National Park Service Policy: “Agree or Else”

In the summer of 1988 the National Park Service and its boosters ran into a firestorm of protest when they tried to expand the Minute Man National Historic Park in Concord, Lincoln and Lexington, Massachussetts, the site of the outbreak of the American Revolution 20 miles west of Boston.

Created in 1959, this National Park was the first in the nation to be carved out of predominantly privately owned property following promises to some 150 frightened home owners, farmers and small business owners that eminent domain would not be used. Almost 30 years later the preservationists wanted over 30 more homes and land, and to close a major road.

But long-time local residents still remembered the carnage when the National Park Service broke its promises and ruthlessly seized private property to create the park – in the name of our nation's battle for freedom and the rights of the individual.

Following the usual official denials of the park's history and insistence that under a policy of "willing buyer, willing seller" condemnation would not be used for the expansion, a local reporter called the head of Park Service land acquisition in Wasington, DC, Will Kriz. Kriz bluntly revealed that "willing seller" is meaningles and that unless the legislation authorizing the park prohibits condemnation the normal practice is to take property by eminent domain if "negotiations" do not succeed. (Prohibition of condemnation at National Parks is rare, and is always subject to change.)


CONCORD JOURNAL Thursday, July 14, 1988 Page 10

Top park official calls willing buyer, willing seller
method of buying land "meaningless"

By John Macone staff writer

The "willing buyer, willing seller" procedure of acquiring land, touted by park officials, is "meaningless" and a more proactive method is generally used, a top National Park Service official said.

"The term willing buyer, willing seller is meaningless. Everyone is willing to sell at some price," said William Kriz, chief of the National Park Service's Land Resources Division in Washington, D. C.

He said, "willing buyer, willing seller makes it almost impossible for the park to expand. It's a very time consuming process."

According to the park service's draft general management plan for the minute Man National Historical Park, about 32 homes in Concord, Lexington and Lincoln are being considered for acquisition, either by means of a willing buyer, willing seller arrangement or by eminent domain.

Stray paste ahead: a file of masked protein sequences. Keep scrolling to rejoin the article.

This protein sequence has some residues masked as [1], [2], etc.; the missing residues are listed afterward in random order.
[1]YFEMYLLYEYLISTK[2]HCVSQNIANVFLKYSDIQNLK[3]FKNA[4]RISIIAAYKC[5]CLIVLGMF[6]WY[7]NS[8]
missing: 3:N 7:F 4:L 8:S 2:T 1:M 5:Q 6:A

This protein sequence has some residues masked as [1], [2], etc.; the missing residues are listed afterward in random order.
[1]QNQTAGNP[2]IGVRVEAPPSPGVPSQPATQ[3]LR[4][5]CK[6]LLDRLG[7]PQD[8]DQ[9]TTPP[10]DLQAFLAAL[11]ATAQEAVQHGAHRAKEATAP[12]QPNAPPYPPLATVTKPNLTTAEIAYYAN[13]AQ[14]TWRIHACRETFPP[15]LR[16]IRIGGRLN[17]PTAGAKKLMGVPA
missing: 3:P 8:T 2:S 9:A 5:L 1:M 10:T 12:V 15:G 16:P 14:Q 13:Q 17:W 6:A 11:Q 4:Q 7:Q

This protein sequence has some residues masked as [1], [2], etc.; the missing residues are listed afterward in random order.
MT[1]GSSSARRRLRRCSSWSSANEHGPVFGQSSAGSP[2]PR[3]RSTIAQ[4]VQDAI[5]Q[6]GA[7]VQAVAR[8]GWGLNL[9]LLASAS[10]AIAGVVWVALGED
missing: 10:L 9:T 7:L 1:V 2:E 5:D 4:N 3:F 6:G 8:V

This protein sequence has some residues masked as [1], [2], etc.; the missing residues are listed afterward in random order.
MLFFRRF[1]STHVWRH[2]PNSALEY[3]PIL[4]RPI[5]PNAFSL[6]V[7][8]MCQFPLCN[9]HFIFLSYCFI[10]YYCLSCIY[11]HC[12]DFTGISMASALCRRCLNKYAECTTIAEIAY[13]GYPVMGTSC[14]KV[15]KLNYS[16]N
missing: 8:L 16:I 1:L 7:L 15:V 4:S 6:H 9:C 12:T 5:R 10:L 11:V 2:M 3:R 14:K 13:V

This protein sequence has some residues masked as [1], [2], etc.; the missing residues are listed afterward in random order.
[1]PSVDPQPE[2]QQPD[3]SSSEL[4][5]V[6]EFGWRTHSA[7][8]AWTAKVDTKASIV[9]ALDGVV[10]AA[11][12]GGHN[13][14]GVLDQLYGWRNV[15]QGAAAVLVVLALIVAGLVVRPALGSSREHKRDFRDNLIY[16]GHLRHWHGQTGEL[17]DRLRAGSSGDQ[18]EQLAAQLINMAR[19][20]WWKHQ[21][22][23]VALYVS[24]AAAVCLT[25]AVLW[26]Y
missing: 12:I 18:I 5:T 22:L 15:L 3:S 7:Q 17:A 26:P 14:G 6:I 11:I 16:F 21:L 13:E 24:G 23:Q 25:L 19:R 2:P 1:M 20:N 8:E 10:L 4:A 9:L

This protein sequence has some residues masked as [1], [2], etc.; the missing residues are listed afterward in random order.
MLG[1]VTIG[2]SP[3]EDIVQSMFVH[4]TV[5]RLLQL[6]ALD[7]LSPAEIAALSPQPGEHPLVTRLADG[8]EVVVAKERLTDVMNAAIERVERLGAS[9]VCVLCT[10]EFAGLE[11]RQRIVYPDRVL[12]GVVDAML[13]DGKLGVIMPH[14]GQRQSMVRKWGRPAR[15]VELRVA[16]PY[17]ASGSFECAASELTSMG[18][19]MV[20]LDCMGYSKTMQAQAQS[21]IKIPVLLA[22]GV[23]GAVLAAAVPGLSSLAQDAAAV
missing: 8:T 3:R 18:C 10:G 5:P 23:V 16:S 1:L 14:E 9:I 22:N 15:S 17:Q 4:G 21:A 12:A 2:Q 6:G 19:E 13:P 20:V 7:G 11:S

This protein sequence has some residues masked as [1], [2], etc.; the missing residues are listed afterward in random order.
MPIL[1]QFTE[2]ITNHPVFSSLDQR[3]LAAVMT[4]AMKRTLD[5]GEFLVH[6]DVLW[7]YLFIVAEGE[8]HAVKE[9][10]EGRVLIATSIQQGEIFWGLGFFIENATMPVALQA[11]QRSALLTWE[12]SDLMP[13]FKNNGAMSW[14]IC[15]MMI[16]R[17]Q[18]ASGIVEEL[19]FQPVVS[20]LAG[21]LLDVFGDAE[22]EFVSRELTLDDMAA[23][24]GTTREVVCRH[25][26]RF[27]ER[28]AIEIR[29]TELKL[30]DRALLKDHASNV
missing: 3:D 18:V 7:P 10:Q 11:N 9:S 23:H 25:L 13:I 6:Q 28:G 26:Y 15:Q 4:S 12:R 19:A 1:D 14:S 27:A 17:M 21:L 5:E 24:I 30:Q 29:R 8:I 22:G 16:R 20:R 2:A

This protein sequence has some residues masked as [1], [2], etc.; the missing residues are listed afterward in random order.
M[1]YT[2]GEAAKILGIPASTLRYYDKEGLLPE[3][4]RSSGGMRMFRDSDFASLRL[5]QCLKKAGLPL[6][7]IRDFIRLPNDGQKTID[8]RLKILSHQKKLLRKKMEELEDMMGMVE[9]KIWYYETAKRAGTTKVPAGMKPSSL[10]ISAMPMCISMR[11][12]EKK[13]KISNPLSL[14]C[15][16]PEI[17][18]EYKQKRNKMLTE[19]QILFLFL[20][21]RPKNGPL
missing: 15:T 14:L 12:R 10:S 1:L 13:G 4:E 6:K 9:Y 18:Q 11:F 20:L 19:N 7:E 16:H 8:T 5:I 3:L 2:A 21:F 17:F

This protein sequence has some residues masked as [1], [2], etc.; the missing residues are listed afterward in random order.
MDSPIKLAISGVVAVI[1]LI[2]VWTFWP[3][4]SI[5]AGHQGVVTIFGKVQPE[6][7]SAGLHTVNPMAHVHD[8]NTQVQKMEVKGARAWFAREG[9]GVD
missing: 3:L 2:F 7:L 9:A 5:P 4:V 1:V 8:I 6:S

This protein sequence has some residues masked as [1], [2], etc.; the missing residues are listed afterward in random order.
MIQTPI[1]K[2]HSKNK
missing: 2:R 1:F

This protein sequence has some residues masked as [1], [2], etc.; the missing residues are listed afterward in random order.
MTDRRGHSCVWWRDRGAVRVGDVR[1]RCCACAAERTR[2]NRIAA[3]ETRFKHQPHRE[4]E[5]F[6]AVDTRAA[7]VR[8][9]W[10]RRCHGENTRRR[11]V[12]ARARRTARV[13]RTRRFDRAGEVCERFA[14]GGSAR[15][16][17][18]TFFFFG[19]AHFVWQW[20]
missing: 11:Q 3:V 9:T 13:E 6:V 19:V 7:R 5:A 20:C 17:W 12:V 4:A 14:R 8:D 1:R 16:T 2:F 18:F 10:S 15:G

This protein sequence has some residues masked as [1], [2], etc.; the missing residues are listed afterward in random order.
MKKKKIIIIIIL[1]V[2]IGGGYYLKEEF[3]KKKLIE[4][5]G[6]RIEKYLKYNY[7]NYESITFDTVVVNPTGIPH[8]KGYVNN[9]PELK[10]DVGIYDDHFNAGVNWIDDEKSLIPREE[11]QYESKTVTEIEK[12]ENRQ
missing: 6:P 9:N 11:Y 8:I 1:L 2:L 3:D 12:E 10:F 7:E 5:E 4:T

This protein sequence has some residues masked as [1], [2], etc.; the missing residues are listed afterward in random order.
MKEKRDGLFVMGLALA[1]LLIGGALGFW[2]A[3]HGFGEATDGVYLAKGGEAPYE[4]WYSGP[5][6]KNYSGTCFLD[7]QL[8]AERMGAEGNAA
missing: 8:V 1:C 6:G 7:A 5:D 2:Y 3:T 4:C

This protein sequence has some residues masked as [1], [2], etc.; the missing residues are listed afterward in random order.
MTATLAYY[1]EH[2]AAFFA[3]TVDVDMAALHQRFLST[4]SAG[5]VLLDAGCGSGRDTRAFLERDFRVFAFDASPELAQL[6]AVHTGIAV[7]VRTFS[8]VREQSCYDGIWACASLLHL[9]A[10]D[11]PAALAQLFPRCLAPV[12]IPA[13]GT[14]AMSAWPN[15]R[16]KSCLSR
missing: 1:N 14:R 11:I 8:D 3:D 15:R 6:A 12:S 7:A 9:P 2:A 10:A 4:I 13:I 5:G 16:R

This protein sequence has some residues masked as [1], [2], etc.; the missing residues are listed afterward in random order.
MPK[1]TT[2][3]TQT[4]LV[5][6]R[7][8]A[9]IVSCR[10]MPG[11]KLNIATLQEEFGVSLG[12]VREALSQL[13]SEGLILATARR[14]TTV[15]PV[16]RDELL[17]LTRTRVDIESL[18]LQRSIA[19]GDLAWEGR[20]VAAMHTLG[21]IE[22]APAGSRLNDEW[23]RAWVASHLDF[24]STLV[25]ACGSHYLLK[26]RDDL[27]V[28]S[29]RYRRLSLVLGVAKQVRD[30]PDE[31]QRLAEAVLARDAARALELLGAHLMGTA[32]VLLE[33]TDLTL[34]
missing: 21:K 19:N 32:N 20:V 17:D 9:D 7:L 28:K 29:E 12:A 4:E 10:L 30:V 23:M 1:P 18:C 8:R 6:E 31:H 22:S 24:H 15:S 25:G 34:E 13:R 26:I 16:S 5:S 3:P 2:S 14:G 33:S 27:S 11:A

The mechanism through which 85 percent of all park lands are acquired is negotiated purchase, Kriz said, with the remainder acquired through condemnation.

Negotiated purchase, Kriz said, is a proactive way of acquiring land. Congress sets aside acquisition money, and park service representatives are sent out to negotiate a price with the owners. The park service contracts an appraiser to determine the full market value of the land, which by law is the minimum amount it can pay for it, he said.

If the homeowner asks for a slightly higher price that the park service thinks is reasonable, Congressional approval is needed to get the extra funds necessary, he said.

If no negotiation is made, he said the park service uses condemnation to get the land. "We always try to buy the property first, and always use condemnation as a last resort, but not unless we have to," Kriz said.

However, he noted condemnation cannot be used if the enabling legislation specifically prohibits it.

In public meetings, Park Superintendent Bob Nash has stated several times he would "strongly recommend" condemnation not be used in the legislation, unless the land were needed for a roadway.  However, the wording of the legislation is "in the hands of Congress," he said.

Nash said the park's land acquisition once would handle the actual purchases, and he would have little direct involvement in it.

Kriz said the park service also has an "emergency hardship fund" of about $1 to $2 million annually, which is used to buy land earmarked for acquisition if the park service's interest in it impedes on the owner's attempts to sell, or if the land is about to be developed contrary to the park's interests. Kriz could not say how many landowners ask for hardship funds.

A total of $330 million worth of land is slated for acquisition with no funding available now to buy it, Kriz said. Predicting when Congress would make the funds available would be tantamount to looking into a crystal ball and asking the same question, he said.

When Congress passes legislation allowing the park service to expand or create parks, rarely does it allocate enough to cover all the costs, he said.


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Last Update: 11/27/03